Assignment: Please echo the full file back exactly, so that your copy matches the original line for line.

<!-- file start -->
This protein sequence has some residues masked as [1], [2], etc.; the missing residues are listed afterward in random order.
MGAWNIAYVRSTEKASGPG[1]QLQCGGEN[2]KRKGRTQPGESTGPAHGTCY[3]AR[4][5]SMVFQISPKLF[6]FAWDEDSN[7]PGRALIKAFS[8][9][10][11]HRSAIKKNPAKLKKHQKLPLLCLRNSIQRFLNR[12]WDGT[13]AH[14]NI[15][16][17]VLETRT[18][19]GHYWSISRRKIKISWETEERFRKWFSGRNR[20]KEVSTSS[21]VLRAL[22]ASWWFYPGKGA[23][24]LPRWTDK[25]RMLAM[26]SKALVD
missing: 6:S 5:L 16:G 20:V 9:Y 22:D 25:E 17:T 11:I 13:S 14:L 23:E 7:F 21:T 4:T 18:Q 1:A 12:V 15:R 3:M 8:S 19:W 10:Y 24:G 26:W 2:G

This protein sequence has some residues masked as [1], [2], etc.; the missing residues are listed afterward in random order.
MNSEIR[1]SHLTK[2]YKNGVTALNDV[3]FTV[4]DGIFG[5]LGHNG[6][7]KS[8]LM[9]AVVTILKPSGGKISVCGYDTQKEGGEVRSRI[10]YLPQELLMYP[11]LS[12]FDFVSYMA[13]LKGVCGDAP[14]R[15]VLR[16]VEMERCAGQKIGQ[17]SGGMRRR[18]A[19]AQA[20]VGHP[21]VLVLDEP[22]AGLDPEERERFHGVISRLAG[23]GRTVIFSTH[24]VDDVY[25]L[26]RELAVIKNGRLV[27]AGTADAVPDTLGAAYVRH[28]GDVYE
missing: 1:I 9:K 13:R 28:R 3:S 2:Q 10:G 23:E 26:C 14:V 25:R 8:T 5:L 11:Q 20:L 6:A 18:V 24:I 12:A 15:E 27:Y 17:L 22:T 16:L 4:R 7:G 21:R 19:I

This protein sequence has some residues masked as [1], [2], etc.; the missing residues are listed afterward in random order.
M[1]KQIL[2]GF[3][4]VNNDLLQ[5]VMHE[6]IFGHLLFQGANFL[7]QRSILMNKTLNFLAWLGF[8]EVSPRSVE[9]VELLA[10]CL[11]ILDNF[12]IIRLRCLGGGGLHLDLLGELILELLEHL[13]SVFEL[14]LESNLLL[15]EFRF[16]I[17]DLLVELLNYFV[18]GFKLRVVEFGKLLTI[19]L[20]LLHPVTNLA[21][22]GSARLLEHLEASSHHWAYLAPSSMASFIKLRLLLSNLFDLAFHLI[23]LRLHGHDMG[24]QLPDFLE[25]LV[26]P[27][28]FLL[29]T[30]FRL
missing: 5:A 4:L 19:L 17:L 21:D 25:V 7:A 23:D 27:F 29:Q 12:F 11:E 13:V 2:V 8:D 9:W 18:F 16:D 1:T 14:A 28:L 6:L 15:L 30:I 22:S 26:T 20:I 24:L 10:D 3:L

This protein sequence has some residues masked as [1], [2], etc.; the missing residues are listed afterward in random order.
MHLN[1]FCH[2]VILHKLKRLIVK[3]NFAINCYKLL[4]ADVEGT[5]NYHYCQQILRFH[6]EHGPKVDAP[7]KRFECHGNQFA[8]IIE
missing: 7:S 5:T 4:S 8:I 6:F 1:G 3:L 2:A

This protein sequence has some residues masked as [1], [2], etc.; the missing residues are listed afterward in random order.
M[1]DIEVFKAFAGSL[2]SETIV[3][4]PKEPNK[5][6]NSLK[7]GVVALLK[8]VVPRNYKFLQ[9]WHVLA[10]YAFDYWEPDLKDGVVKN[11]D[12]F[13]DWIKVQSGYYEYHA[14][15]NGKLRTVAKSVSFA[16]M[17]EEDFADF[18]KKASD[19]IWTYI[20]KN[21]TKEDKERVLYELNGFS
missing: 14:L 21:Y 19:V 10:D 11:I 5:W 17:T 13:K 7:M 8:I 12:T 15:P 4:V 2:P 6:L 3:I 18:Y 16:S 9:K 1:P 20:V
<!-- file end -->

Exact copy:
This protein sequence has some residues masked as [1], [2], etc.; the missing residues are listed afterward in random order.
MGAWNIAYVRSTEKASGPG[1]QLQCGGEN[2]KRKGRTQPGESTGPAHGTCY[3]AR[4][5]SMVFQISPKLF[6]FAWDEDSN[7]PGRALIKAFS[8][9][10][11]HRSAIKKNPAKLKKHQKLPLLCLRNSIQRFLNR[12]WDGT[13]AH[14]NI[15][16][17]VLETRT[18][19]GHYWSISRRKIKISWETEERFRKWFSGRNR[20]KEVSTSS[21]VLRAL[22]ASWWFYPGKGA[23][24]LPRWTDK[25]RMLAM[26]SKALVD
missing: 6:S 5:L 16:G 20:V 9:Y 22:D 25:E 17:T 11:I 13:S 14:L 23:E 7:F 21:T 4:T 18:Q 1:A 12:V 15:R 3:M 8:S 19:W 10:Y 24:G 26:W 2:G

This protein sequence has some residues masked as [1], [2], etc.; the missing residues are listed afterward in random order.
MNSEIR[1]SHLTK[2]YKNGVTALNDV[3]FTV[4]DGIFG[5]LGHNG[6][7]KS[8]LM[9]AVVTILKPSGGKISVCGYDTQKEGGEVRSRI[10]YLPQELLMYP[11]LS[12]FDFVSYMA[13]LKGVCGDAP[14]R[15]VLR[16]VEMERCAGQKIGQ[17]SGGMRRR[18]A[19]AQA[20]VGHP[21]VLVLDEP[22]AGLDPEERERFHGVISRLAG[23]GRTVIFSTH[24]VDDVY[25]L[26]RELAVIKNGRLV[27]AGTADAVPDTLGAAYVRH[28]GDVYE
missing: 1:I 9:K 13:R 28:R 3:S 2:Q 10:G 23:E 26:C 14:V 25:R 8:T 5:L 11:Q 20:L 6:A 18:V 24:I 12:A 15:E 27:Y 17:L 22:T 16:L 4:R 7:G 21:R 19:I

This protein sequence has some residues masked as [1], [2], etc.; the missing residues are listed afterward in random order.
M[1]KQIL[2]GF[3][4]VNNDLLQ[5]VMHE[6]IFGHLLFQGANFL[7]QRSILMNKTLNFLAWLGF[8]EVSPRSVE[9]VELLA[10]CL[11]ILDNF[12]IIRLRCLGGGGLHLDLLGELILELLEHL[13]SVFEL[14]LESNLLL[15]EFRF[16]I[17]DLLVELLNYFV[18]GFKLRVVEFGKLLTI[19]L[20]LLHPVTNLA[21][22]GSARLLEHLEASSHHWAYLAPSSMASFIKLRLLLSNLFDLAFHLI[23]LRLHGHDMG[24]QLPDFLE[25]LV[26]P[27][28]FLL[29]T[30]FRL
missing: 5:A 4:L 19:L 17:L 21:D 25:V 7:A 23:D 27:F 29:Q 12:F 11:E 13:V 2:V 8:D 9:W 18:F 16:D 1:T 14:A 28:L 6:L 15:L 30:I 22:S 26:T 20:I 24:L 10:D 3:L

This protein sequence has some residues masked as [1], [2], etc.; the missing residues are listed afterward in random order.
MHLN[1]FCH[2]VILHKLKRLIVK[3]NFAINCYKLL[4]ADVEGT[5]NYHYCQQILRFH[6]EHGPKVDAP[7]KRFECHGNQFA[8]IIE
missing: 7:S 5:T 4:S 8:I 6:F 1:G 3:L 2:A

This protein sequence has some residues masked as [1], [2], etc.; the missing residues are listed afterward in random order.
M[1]DIEVFKAFAGSL[2]SETIV[3][4]PKEPNK[5][6]NSLK[7]GVVALLK[8]VVPRNYKFLQ[9]WHVLA[10]YAFDYWEPDLKDGVVKN[11]D[12]F[13]DWIKVQSGYYEYHA[14][15]NGKLRTVAKSVSFA[16]M[17]EEDFADF[18]KKASD[19]IWTYI[20]KN[21]TKEDKERVLYELNGFS
missing: 14:L 21:Y 19:V 10:D 11:I 5:W 17:T 13:K 7:M 8:I 12:T 15:P 4:V 2:P 6:L 3:I 18:Y 16:S 9:K 1:P 20:V